I've taken all basic Calculus courses and Advanced Calculus I (not that I learned any additional information on proving the basic limit laws in that class...), but I still do not know if what is in my textbook (or what I have researched on the net) is the easiest (intuitive) way to prove the basic limit laws (sum , product, reciprocal, and constant).

I came up with arguments that I highly doubt are valid proofs, since I have never seen an explanation this simple in a proof of these laws by those who are much more mathematically sound than I am.

The main theme of the "arguments" for each of the basic limit laws is the following statement.

Since

is an arbitrary number, then

is an arbitrary number

Now before I show the arguments, I make note of the formal definition of the (two sided) limit.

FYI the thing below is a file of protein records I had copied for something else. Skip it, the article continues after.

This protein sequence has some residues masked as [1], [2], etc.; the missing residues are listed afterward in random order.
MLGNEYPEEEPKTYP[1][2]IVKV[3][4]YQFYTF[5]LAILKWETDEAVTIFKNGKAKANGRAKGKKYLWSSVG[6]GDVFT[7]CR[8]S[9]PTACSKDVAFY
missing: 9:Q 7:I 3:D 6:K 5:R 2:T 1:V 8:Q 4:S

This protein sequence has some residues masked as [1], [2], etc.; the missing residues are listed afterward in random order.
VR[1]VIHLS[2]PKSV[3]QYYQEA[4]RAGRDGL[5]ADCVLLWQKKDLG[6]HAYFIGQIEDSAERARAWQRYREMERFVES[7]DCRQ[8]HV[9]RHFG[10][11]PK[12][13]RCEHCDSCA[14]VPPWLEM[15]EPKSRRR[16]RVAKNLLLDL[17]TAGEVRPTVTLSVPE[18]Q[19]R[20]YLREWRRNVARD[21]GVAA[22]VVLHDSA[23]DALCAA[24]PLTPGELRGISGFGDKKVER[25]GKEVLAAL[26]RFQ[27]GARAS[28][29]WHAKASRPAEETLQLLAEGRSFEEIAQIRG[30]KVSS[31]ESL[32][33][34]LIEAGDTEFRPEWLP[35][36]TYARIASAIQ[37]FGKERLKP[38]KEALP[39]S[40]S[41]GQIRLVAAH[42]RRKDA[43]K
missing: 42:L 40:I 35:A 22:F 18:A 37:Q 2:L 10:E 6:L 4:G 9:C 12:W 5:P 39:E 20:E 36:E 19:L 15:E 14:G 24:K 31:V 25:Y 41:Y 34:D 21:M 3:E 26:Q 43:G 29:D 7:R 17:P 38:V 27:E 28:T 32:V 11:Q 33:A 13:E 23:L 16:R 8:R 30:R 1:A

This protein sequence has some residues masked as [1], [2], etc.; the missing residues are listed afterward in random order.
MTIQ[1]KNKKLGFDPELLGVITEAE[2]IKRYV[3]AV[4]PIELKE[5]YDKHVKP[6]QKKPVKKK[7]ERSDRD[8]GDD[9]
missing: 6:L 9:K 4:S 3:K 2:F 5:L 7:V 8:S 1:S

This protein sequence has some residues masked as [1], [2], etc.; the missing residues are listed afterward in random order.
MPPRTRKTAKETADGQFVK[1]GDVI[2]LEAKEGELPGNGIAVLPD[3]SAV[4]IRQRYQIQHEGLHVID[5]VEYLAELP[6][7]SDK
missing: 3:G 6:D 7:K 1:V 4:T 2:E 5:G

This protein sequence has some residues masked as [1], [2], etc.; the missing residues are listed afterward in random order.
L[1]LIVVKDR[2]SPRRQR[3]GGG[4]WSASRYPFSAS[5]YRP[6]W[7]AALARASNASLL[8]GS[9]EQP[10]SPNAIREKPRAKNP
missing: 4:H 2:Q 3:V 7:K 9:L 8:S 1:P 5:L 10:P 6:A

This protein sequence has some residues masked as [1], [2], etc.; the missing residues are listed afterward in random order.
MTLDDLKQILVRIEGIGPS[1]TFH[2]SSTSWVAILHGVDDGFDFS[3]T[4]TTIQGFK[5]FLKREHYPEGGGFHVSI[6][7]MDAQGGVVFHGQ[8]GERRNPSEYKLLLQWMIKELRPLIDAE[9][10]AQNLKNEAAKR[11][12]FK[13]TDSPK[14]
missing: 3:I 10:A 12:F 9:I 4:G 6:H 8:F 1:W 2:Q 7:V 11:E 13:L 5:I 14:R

I evaluated the absolute value to instead have:

Since this adjusted formal definition shows that the definition can be broken into two parts (we have two statements because of the or operator), we can just handle the first part

, and we can understand that the argument is similar if we were to tackle the second part of the definition.

Here are the arguments/"proofs" using this theme. To save space, let (*) represent the statement in the first quote (epsilon times a number is an arbitrary number/another epsilon..., etc.)

**Sum Law**

Argument

**Constant Law**Argument

**Product Law**Argument

**Reciprocal Law**Argument

We can of course prove the difference law with the results of the sum and constant laws, and we can prove the quotient law using the results of the product and reciprocal laws.

Is (*) (the statement in the first quote) a correct assumption? If so, then are these arguments valid proofs?